These days any character can get the ax. The shocking deaths of series regulars on Lost and Desperate Housewives prove that no one on television is safe anymore.
Ian Somerhalder, who played the ill-fated Boone on Lost, was shocked to learn that he was being killed off. "[I got the call] two days before going back to Hawaii to buy a house," he told TV Guide.
The Sopranos' Vincent Pastore thought he was in the clear because his original contract was for six years. That was until his character, Big Pussy, got whacked in Season 2. "The raises came in the third year, when I wasn't around," Pastore says with a laugh.
And over on Wisteria Lane, Rex Van De Kamp's early death has some of the rest of the cast feeling a bit... desperate. "The guys joke now about [their fate]," says James Denton. "Who knows what [executive producer] Marc Cherry's plan is? I'm lobbying to live."
This killer trend may make for edge-of-your-seat entertainment, but it has actors scrambling for job security. Screen Actors Guild spokeswoman Ilyanne Morden Kichaven says networks are already scaling back contracts for recurring stars from multiyear deals to one year. Even with that, she adds, "producers have the right to alter a story line [at any time]."
Where does that leave the actor? If he is savvy enough to have an airtight contract, then he'll get paid for the rest of the season. If not, his surprise pink slip won't necessarily be followed by a hefty severance package.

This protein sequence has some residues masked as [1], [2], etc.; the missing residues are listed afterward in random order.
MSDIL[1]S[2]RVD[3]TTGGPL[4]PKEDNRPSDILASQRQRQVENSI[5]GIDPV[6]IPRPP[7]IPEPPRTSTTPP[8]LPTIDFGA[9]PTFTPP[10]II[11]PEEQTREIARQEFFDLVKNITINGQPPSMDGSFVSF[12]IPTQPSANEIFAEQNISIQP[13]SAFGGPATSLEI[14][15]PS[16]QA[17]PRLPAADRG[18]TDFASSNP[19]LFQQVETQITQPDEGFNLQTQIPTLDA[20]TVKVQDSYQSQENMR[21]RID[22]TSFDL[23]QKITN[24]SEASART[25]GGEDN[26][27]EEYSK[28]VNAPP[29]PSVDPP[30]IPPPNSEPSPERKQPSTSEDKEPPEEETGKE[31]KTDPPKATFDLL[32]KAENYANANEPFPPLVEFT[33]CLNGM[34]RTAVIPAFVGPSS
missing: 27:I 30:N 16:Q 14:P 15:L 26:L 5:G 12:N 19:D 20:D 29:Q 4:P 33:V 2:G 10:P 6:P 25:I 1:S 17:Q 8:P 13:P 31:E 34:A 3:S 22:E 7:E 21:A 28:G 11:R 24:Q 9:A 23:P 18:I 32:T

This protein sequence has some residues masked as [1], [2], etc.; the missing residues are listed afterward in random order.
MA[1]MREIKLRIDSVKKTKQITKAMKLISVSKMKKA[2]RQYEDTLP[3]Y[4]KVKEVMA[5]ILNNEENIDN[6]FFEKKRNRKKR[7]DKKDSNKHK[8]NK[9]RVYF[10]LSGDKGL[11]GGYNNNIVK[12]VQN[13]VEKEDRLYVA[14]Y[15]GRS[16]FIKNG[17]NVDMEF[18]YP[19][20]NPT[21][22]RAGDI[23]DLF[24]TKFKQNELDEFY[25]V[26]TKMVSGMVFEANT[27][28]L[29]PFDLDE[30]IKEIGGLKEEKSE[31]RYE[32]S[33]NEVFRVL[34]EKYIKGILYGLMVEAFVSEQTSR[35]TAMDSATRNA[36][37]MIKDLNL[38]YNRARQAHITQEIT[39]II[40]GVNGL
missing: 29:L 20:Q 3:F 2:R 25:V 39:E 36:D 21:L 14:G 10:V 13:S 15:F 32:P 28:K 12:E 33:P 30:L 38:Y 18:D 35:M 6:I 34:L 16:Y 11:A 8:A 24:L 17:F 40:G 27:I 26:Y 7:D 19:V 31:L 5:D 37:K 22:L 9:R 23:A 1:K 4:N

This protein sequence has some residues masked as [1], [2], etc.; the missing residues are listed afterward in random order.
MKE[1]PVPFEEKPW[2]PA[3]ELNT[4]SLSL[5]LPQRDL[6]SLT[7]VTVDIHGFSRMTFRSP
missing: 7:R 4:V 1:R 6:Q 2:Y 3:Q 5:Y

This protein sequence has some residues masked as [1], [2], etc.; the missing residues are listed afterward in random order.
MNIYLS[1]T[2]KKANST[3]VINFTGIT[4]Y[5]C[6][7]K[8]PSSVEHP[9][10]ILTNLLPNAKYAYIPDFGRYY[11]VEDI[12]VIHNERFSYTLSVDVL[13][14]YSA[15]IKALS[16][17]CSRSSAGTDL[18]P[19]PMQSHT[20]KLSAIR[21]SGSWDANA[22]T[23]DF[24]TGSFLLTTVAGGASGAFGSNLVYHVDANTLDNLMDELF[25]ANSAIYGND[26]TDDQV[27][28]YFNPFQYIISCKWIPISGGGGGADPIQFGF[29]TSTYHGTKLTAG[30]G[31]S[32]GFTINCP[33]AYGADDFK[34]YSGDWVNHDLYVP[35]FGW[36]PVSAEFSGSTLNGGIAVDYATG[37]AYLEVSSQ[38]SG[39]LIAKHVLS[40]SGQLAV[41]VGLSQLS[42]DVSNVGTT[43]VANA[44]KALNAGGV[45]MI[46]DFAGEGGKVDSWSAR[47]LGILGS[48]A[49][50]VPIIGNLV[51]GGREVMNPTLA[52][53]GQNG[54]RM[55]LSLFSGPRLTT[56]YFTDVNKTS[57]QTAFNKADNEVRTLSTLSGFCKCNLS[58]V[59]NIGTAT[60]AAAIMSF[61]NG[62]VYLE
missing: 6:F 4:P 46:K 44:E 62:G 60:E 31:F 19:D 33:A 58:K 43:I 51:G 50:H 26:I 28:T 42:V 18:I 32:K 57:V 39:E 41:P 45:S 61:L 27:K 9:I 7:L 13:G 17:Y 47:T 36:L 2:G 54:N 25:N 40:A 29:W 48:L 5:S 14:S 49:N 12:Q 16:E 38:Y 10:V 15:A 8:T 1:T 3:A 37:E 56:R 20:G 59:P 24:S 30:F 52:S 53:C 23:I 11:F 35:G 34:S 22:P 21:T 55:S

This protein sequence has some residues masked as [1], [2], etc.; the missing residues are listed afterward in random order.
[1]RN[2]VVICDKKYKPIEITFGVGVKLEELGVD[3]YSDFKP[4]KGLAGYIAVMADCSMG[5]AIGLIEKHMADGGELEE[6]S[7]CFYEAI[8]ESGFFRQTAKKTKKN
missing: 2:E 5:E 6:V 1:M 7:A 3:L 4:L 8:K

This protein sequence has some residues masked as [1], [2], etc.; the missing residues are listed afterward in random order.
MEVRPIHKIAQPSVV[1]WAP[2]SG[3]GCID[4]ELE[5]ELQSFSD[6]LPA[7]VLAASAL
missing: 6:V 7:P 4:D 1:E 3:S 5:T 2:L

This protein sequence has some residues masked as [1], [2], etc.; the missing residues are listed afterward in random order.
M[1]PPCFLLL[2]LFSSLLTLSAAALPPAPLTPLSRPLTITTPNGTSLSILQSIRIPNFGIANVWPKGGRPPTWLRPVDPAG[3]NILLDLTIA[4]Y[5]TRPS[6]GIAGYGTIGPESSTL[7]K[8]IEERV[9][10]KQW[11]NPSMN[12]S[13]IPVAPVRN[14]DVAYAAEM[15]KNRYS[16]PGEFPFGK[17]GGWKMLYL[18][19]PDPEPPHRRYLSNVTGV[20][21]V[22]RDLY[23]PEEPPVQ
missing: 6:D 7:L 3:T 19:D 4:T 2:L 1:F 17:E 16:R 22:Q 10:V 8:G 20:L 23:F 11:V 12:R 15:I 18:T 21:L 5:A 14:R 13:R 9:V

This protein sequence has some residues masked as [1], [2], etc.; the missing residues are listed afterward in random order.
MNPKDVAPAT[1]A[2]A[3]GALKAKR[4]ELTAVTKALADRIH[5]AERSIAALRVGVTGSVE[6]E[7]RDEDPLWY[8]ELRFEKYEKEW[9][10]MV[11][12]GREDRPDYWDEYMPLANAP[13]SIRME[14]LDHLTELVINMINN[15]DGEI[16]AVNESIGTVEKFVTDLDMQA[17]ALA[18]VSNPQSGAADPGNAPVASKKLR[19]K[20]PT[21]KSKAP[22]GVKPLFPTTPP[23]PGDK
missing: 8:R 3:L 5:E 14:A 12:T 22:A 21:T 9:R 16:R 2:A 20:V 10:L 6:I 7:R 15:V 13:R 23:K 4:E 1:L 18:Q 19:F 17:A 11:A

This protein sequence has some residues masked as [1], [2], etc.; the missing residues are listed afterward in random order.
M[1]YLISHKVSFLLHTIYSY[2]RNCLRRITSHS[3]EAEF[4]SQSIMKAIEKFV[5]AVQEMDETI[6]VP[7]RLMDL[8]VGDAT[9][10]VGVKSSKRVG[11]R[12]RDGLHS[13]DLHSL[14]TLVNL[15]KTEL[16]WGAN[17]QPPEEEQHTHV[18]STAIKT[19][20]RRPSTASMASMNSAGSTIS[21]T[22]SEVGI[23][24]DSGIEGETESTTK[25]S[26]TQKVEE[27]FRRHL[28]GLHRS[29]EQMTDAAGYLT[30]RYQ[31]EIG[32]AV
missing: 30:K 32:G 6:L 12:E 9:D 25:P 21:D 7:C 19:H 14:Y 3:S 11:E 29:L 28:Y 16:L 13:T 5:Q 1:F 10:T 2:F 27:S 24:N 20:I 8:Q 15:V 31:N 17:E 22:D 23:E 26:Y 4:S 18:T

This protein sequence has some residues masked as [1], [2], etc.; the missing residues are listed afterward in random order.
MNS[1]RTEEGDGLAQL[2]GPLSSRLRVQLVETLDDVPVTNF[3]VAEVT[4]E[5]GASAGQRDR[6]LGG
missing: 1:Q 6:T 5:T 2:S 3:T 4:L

Lost and Desperate Housewives executive producers J.J. Abrams and Cherry, who have promised to do away with even more regulars next season, wouldn't comment on contracts, but veteran producer Tom Fontana — who's killed off his share on Oz and Homicide: Life on the Street — believes show runners should be fair when making creative decisions that could mean letting a star go. "If you made a commitment for them to be in the whole season and you're an honorable producer, then you'll pay them for that [whole] season," he says. "And if I bring them back in any way, I'll pay them the same amount they were getting per episode when they were [regulars]."
On 24, death is so inevitable that actor Dennis Haysbert, who played President Palmer, had one condition before returning to the Fox drama last season. "He really didn't want to be killed," claims executive producer Howard Gordon. Looks like his negotiation worked. He's still alive — for now.